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All good things...

All good things come to an end; with the end, good things shall come.

MT Blake posted in USA News
1w ago

Nearly twenty years ago, I was first exposed to the ‘Three Amigos’ of Clarkson, May, and Hammond. Their show ‘Top Gear’ wasn’t available in the US. The now famous clips from the early days circled in forums. Finding their videos proved to be a precarious adventure into the torrents of Limewire, as YouTube hadn’t yet been created and the most impressive phone was a Blackberry.

I’d watch the three berate each other in a language I could understand, yet didn’t, because of all the slang we don’t use across the pond. I saw them drive cars—cars I recognized, some I didn’t, and others I dreamed about. Nearly everyday in college, I’d sit at my computer pouring through the confusingly labeled—often outright wrong or virus laced—files confusingly labeled “TOP GEAR”.

It was in these days that I ultimately found Clarkson’s review of the E60 M5. I can remember, sitting there in a half-broken computer chair, staring at an antique computer monitor, while often a friend or two sat on my mattress—on the floor no less—while we gawked at the footage and how cool it must be to ‘do what they do.’

Finding friends obsessed with cars seemed easy back then. I was in an automotive technology program at a local community college. I had a Z32 300zx—non-turbo because that’s all I could afford. My friends and fellow students were just as obsessed with our hobby. We spent far too much money on ‘mods’. We drove like idiots and often paid (literally) for it. Top Gear was always a hot topic at home and at school. Circles would form around a school computer as someone pulled up a clip they found buried in the hinterlands of the internet.

I was first intrigued to write about cars around this time in my life. At the nudging of an instructor, I’d nearly done it. Maybe the instructor realized my mechanical skills weren’t up to par to succeed in the profession or quite possibly he saw something in me. Either way, I didn’t pickup the pen for the next ten years. I had to get a different career, write approximately two-thousand professional reports, and do all the adulting (wife, kids, house, etc.) I could before the idea came back to me.

I was first tempted reading articles on Jalopnik. I reached out to one of their contributors who referred me to Jalopnik’s then feeder site of Oppositelock. It was there I met some of you. The site was unpaid, often overlooked, and rarely promoted to the front page of Jalopnik. I thought, ‘I could get promoted to the front page. It could be me!’ As the months and years soon went by, it never happened. Oppositelock or ‘Oppo’ as we former ‘Opponaughts’ called it was culled by the parent company after they paid dearly for releasing Hulk Hogan’s sex tape without his consent. A site, such as Oppo, where they had no control over ‘who posted what,’ was simply untenable now.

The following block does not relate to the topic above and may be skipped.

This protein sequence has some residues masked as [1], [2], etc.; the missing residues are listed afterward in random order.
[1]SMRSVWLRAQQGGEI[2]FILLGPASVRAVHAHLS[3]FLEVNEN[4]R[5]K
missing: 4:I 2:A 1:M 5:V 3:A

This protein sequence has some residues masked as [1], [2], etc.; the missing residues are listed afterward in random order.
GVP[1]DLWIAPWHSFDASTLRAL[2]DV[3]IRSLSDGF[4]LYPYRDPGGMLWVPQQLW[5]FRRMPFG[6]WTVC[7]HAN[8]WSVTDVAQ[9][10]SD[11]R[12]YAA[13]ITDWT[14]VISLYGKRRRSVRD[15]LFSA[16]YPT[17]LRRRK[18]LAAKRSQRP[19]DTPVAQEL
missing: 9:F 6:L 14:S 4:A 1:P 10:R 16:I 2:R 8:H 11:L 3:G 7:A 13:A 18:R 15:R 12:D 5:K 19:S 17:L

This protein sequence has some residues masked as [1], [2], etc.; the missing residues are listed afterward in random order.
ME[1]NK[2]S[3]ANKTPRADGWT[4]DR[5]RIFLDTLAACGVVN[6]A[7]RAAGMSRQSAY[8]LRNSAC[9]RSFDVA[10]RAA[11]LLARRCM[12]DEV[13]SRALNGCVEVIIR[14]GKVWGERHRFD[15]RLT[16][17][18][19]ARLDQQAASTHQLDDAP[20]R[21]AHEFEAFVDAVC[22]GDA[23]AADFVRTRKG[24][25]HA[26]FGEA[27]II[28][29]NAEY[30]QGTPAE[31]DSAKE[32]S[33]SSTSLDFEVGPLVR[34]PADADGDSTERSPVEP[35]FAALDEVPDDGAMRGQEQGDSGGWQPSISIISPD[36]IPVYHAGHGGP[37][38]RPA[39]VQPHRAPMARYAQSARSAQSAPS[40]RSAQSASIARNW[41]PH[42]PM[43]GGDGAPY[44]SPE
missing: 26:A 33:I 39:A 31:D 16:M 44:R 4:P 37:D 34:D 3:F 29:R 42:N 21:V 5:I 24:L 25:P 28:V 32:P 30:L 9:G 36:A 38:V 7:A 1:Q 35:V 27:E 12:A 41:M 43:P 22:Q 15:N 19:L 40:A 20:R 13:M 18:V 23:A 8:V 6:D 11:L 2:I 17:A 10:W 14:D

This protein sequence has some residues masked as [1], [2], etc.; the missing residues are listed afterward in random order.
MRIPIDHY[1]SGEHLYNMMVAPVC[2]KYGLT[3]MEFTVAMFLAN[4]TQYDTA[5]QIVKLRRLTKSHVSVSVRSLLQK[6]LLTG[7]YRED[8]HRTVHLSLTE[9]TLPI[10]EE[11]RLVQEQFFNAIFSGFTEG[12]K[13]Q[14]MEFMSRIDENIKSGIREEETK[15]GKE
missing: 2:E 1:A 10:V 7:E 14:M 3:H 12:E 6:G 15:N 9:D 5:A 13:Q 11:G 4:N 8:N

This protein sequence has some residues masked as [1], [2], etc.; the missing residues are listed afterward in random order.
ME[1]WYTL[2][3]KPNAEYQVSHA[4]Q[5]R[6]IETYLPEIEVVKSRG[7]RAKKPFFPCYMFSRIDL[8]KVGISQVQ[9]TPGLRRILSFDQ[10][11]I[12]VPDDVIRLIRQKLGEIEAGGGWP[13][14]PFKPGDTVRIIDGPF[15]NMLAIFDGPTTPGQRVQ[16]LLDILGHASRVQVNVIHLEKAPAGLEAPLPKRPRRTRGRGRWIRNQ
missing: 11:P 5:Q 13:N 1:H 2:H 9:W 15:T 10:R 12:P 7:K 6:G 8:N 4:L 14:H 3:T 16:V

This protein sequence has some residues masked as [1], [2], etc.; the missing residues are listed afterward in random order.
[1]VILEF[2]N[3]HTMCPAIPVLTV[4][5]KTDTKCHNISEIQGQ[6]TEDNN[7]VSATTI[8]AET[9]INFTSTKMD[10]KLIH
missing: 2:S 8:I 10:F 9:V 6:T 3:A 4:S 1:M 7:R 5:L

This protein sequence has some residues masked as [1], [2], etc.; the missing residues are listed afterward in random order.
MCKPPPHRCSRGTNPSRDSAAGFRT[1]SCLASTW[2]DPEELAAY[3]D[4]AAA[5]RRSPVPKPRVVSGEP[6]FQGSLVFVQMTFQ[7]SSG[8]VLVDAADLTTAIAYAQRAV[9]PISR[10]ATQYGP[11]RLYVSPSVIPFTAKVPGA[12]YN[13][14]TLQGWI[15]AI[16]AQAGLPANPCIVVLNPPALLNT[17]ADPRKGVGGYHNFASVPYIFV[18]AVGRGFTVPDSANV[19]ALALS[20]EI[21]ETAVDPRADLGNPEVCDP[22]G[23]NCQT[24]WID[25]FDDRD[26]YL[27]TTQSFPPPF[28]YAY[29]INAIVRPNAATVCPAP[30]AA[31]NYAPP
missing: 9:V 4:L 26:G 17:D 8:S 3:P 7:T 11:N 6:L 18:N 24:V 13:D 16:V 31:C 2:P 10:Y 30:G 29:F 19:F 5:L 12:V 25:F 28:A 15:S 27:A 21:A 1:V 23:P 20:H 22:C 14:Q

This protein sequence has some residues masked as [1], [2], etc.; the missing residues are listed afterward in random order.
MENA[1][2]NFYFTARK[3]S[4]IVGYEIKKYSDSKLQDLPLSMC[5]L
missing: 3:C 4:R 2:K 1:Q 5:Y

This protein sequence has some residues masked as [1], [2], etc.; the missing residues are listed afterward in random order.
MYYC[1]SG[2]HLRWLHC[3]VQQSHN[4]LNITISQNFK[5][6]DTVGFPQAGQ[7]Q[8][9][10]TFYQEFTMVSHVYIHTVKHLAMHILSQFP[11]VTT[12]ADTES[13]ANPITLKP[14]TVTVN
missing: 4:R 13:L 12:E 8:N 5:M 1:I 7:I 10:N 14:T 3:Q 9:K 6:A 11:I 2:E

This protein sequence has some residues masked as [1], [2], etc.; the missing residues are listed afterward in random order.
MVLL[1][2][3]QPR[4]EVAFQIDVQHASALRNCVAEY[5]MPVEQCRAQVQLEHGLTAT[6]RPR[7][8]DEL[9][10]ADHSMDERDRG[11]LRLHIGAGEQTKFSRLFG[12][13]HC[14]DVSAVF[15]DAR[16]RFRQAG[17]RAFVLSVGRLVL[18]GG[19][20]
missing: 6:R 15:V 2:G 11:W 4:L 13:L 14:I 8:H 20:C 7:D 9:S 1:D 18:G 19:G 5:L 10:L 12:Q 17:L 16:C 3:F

Regardless of my failures to gain a coveted promotion to a homepage, I began to appreciate and desire the thing we all need most in this hopeful profession: the grind. Writing became a release and a habit. Often if I didn’t write, I’d find all the excuses I made why I didn’t ‘write that article’ were exactly that: an excuse. The gift of creativity, any creativity, can be a curse. The upwelling of ideas isn’t always in a timely manner, nor do you feel the quality of your work is ever at the highest levels. The job of writing might as well be known as a ‘practice’ because it’s impossible to master.

The grind was enough to get me to the point where I started to feel comfortable. Let’s face it, if you want to be a writer, what do you first need to be? A writer! As the days ended at Oppositelock, I wondered, ‘Where would I take my writing?’ It was at the suggestion of some of you that I come to DRIVETRIBE (DT). Full circle might be an understatement because I was now vastly familiar with our ‘Three Amigos’—most of their content was easily searchable, Top Gear was ultimately released in the US for the later seasons, and they were already doing ‘The Grand Tour’. On top of that, I now owned an E60 M5, in the same color (not on purpose) as the car Clarkson tested in 2005.

In the two years since coming to DT, I was introduced to you, the community, gained valuable friends, and maintained many other friendships that I made years ago. This hobby of ours strikes people of all colors, orientations, and places at rates infrequent. I’d never met an automotive writer before writing about it myself. Now, I count many of them among friends. We ‘freaks and geeks’ had a home at DT—a place where all our obsessions and creativity could be expressed. The flotsam and jetsam of this community will find new homes. It’s likely that future automotive communities might be underwritten by the hardpan of ‘I got my start on DRIVETRIBE’.

And that’s what I think Clarkson, May, and Hammond meant for us all along. This industry is a difficult one. They needn’t tell us of their difficulties starting out: we’re experiencing them right now. Often, you’ll hear of a successful automotive writer or personality talk about ‘if they know how hard it would be.’ This little piece of automotive sanctuary might be ending, but we’re all better off for having found it. We few, precious few, need only to continue the grind, drive more, geek out more, and share the passion with others. And as one door closes, another opens.

Cheers, M.T. Blake.

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